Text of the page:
Human cognition

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Human cognition is the study of how the human brain thinks. As a subject of study, human cognition tends to be more than only theoretical in that its theories lead to working models that demonstrate behavior similar to human thought. The extent to which these models can be measured as similar to, or indistinguishable from, human thought is the measure of the accuracy of the human cognition model. The terms cognitive modeling, and Cognitive architecture are sometimes used as synonyms of human cognition. Artificial Intelligence (AI) is often defined with reference to human cognition. The study of natural language understanding is the subfield of human cognition that seeks to model the way the human brain processes and understands spoken human languages, such as English language speech.

Background and history

One could argue that human cognition began with the mathematical musings of the ancient world that attempted to mathematically codify logic. Modus ponens is a simple statement from that era that says, "If one knows that A implies B (written as: A → B) is a true statement, then one knows that if A is true, then B is true." Successive application of the modus ponens principle can yield logical "reasonable" conclusions that may not be as apparent to the casual observer. For example, given the set of the following four statements: C → D, B → C, D → E, and A → B, and also given that you know that A is true, one can conclude that E is true. Is that as easily apparent as seeing that B is true? Modus ponens is the basis of the human cognition model that elicits the human-like deductive reasoning in modern rule-based expert systems.[citation needed]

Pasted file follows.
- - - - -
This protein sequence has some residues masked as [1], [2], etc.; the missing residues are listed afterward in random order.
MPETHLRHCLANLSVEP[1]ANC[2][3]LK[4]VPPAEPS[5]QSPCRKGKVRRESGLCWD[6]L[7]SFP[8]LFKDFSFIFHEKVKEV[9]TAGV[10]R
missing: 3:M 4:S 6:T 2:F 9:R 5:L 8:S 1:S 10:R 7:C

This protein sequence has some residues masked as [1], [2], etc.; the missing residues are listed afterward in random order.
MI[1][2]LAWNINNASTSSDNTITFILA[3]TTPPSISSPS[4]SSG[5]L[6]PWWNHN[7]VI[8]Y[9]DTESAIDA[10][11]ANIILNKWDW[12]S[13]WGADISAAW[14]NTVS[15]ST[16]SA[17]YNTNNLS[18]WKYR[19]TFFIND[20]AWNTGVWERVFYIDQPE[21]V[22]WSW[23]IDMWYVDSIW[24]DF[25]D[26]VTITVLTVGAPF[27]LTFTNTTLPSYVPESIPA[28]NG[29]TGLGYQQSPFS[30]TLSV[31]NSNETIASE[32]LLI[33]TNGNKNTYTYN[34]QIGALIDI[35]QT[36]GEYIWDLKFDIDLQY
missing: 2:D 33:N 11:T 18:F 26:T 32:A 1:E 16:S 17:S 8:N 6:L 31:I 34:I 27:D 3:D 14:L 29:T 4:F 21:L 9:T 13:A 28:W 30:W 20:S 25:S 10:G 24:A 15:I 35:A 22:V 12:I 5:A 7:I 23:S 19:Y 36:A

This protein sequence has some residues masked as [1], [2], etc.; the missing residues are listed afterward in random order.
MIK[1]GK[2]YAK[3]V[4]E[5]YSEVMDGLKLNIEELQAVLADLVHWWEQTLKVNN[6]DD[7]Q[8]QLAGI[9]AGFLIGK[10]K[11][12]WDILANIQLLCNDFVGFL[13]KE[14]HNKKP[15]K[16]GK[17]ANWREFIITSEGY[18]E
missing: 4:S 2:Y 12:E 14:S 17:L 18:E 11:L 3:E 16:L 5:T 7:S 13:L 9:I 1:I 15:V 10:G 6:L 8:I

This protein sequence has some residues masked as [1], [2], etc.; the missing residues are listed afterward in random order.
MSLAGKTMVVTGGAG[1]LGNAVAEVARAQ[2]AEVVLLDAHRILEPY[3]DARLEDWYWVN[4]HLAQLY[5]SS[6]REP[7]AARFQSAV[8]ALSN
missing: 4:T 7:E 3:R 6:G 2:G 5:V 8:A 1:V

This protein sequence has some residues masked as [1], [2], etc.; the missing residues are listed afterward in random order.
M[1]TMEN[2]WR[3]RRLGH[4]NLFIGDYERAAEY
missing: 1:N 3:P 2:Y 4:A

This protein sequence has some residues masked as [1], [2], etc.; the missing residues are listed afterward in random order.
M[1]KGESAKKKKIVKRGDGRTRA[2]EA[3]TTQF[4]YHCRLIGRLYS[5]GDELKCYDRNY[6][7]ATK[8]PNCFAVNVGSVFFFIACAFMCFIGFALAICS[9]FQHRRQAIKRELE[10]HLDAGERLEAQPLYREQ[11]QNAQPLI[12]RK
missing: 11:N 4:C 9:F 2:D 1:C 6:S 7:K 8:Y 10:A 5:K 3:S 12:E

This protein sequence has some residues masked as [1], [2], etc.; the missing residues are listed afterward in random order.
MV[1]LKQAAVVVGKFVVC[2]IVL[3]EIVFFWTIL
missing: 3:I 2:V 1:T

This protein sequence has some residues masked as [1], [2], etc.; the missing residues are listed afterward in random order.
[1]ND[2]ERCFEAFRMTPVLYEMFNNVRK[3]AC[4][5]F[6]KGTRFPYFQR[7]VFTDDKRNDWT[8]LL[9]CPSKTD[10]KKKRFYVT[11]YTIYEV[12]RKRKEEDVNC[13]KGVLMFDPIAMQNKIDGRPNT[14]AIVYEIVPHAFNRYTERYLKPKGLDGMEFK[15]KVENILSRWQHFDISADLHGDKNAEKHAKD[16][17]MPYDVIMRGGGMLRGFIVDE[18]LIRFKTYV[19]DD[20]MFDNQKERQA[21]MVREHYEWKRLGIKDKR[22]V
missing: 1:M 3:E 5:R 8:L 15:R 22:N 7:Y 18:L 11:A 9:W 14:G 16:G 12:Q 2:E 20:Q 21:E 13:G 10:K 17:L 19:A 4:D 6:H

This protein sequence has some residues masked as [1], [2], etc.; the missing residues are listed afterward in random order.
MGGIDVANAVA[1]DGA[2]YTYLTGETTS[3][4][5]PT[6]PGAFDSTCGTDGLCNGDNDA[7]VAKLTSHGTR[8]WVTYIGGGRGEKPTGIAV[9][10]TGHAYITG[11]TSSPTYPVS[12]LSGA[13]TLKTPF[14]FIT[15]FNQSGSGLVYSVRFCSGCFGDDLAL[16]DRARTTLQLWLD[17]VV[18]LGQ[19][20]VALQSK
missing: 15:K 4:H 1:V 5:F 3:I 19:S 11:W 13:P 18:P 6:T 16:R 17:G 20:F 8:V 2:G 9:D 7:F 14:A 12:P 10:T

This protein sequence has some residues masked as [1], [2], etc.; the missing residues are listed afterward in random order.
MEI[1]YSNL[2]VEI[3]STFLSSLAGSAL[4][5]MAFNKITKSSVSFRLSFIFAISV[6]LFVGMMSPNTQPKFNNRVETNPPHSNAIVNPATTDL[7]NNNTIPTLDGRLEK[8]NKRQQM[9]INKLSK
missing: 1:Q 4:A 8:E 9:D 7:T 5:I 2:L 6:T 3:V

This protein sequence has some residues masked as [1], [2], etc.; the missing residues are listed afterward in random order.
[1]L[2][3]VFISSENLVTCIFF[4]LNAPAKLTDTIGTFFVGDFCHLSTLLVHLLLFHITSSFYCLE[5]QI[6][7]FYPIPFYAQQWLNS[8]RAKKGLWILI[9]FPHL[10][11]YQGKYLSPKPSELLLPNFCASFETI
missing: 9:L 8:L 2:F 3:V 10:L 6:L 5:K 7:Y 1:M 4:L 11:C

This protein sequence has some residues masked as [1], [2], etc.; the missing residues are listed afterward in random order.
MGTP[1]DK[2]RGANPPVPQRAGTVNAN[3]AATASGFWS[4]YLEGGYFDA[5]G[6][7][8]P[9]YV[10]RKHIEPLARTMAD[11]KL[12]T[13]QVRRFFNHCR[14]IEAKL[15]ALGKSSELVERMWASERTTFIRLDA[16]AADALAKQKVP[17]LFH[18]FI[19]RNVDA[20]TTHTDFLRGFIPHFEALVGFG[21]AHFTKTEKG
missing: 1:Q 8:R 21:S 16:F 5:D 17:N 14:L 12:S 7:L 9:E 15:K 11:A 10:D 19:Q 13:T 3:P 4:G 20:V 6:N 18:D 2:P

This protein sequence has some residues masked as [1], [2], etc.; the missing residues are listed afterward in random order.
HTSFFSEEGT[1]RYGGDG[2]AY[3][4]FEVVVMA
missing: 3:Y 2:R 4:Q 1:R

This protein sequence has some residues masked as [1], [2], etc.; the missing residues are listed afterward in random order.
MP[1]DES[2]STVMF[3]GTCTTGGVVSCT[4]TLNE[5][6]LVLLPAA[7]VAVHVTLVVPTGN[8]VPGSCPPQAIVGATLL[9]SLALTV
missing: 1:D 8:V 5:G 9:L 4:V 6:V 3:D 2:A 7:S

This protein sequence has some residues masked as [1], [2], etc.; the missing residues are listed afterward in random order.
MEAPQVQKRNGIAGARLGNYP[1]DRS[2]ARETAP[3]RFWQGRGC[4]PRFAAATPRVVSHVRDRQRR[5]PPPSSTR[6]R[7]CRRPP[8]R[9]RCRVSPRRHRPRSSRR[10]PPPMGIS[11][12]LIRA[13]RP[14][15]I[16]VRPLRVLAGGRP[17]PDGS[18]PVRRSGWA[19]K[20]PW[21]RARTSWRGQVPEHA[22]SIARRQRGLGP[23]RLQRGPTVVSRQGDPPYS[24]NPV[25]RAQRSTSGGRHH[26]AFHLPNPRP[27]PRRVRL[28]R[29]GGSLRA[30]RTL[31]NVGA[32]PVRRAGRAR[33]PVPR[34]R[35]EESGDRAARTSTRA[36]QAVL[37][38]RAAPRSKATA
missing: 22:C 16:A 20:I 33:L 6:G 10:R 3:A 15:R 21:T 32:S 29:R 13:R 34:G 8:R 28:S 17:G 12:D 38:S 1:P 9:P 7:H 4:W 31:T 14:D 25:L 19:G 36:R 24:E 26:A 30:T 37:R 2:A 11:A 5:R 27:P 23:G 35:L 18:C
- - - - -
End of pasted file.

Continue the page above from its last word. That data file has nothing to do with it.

The English mathematician Alan Turing gave us the Turing Theorem, which is the theoretical basis for John von Neumann's Von Neumann machine which, in turn, became the theoretical basis of the modern digital computer. The Turing Theorem is the statement and proof that shows that all problems that can be solved, can be solved by first building a theoretical state-space of all possible state transitions and then traversing this state space until the problem solution is found. Turing was personally interested in creating a machine that could reason like a human, and his theorem was a significant contribution toward that end. We now know that human brains are not very similar at all to modern digital computers, but Turing's and Von Neumann's work gave us the tools to get started in building computer models of human cognition.

See also

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